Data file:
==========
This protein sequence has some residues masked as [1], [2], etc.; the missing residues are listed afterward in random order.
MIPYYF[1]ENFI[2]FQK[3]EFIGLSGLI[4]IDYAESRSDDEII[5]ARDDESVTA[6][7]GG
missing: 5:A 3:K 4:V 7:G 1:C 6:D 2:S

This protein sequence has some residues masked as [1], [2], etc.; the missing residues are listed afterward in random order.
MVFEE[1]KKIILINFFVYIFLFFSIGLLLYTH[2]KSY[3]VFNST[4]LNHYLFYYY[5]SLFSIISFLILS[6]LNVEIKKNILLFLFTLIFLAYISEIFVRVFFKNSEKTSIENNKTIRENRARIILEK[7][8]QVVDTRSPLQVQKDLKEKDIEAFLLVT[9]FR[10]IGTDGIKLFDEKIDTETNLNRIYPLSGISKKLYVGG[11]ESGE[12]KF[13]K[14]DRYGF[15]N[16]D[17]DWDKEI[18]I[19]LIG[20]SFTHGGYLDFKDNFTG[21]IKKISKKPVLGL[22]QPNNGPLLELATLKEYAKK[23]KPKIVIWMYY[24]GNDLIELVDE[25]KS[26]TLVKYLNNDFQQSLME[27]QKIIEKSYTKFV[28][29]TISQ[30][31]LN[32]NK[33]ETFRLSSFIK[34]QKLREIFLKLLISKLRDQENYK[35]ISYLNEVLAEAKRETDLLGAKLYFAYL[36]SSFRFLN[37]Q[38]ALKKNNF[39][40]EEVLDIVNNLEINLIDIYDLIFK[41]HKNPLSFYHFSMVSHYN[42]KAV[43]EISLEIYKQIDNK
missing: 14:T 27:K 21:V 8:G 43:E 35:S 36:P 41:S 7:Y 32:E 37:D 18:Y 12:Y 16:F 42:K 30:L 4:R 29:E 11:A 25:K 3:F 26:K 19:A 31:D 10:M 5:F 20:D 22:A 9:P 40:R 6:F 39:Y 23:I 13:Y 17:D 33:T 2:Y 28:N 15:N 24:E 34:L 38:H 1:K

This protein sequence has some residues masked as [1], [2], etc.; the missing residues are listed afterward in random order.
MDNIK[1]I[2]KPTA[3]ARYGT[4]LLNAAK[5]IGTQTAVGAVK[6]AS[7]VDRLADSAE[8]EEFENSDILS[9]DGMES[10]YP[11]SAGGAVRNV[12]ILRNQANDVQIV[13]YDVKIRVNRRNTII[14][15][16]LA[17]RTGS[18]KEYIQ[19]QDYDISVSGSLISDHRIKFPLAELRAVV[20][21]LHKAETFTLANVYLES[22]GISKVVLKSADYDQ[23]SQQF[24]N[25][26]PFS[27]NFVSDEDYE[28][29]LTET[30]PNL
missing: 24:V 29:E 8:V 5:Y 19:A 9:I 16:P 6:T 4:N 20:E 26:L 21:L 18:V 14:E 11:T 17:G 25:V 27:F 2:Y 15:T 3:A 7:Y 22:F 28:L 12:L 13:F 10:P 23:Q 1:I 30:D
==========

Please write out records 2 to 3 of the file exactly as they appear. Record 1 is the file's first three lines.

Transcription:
This protein sequence has some residues masked as [1], [2], etc.; the missing residues are listed afterward in random order.
MVFEE[1]KKIILINFFVYIFLFFSIGLLLYTH[2]KSY[3]VFNST[4]LNHYLFYYY[5]SLFSIISFLILS[6]LNVEIKKNILLFLFTLIFLAYISEIFVRVFFKNSEKTSIENNKTIRENRARIILEK[7][8]QVVDTRSPLQVQKDLKEKDIEAFLLVT[9]FR[10]IGTDGIKLFDEKIDTETNLNRIYPLSGISKKLYVGG[11]ESGE[12]KF[13]K[14]DRYGF[15]N[16]D[17]DWDKEI[18]I[19]LIG[20]SFTHGGYLDFKDNFTG[21]IKKISKKPVLGL[22]QPNNGPLLELATLKEYAKK[23]KPKIVIWMYY[24]GNDLIELVDE[25]KS[26]TLVKYLNNDFQQSLME[27]QKIIEKSYTKFV[28][29]TISQ[30][31]LN[32]NK[33]ETFRLSSFIK[34]QKLREIFLKLLISKLRDQENYK[35]ISYLNEVLAEAKRETDLLGAKLYFAYL[36]SSFRFLN[37]Q[38]ALKKNNF[39][40]EEVLDIVNNLEINLIDIYDLIFK[41]HKNPLSFYHFSMVSHYN[42]KAV[43]EISLEIYKQIDNK
missing: 14:T 27:K 21:V 8:G 43:E 35:S 36:P 41:S 7:Y 32:E 37:D 18:Y 12:Y 16:F 42:K 30:L 4:R 29:E 11:A 25:K 3:F 26:K 19:A 31:D 10:M 5:F 20:D 22:A 9:P 40:R 6:F 39:Y 23:I 13:Y 17:D 33:T 2:Y 28:N 15:N 24:E 34:L 38:H 1:K

This protein sequence has some residues masked as [1], [2], etc.; the missing residues are listed afterward in random order.
MDNIK[1]I[2]KPTA[3]ARYGT[4]LLNAAK[5]IGTQTAVGAVK[6]AS[7]VDRLADSAE[8]EEFENSDILS[9]DGMES[10]YP[11]SAGGAVRNV[12]ILRNQANDVQIV[13]YDVKIRVNRRNTII[14][15][16]LA[17]RTGS[18]KEYIQ[19]QDYDISVSGSLISDHRIKFPLAELRAVV[20][21]LHKAETFTLANVYLES[22]GISKVVLKSADYDQ[23]SQQF[24]N[25][26]PFS[27]NFVSDEDYE[28][29]LTET[30]PNL
missing: 24:V 29:E 8:V 5:Y 19:A 9:I 16:P 6:T 4:N 20:E 26:L 21:L 18:V 14:E 11:T 17:G 25:V 27:F 2:Y 15:T 3:A 7:Y 22:F 28:L 12:L 13:F 10:P 23:Q 1:I 30:D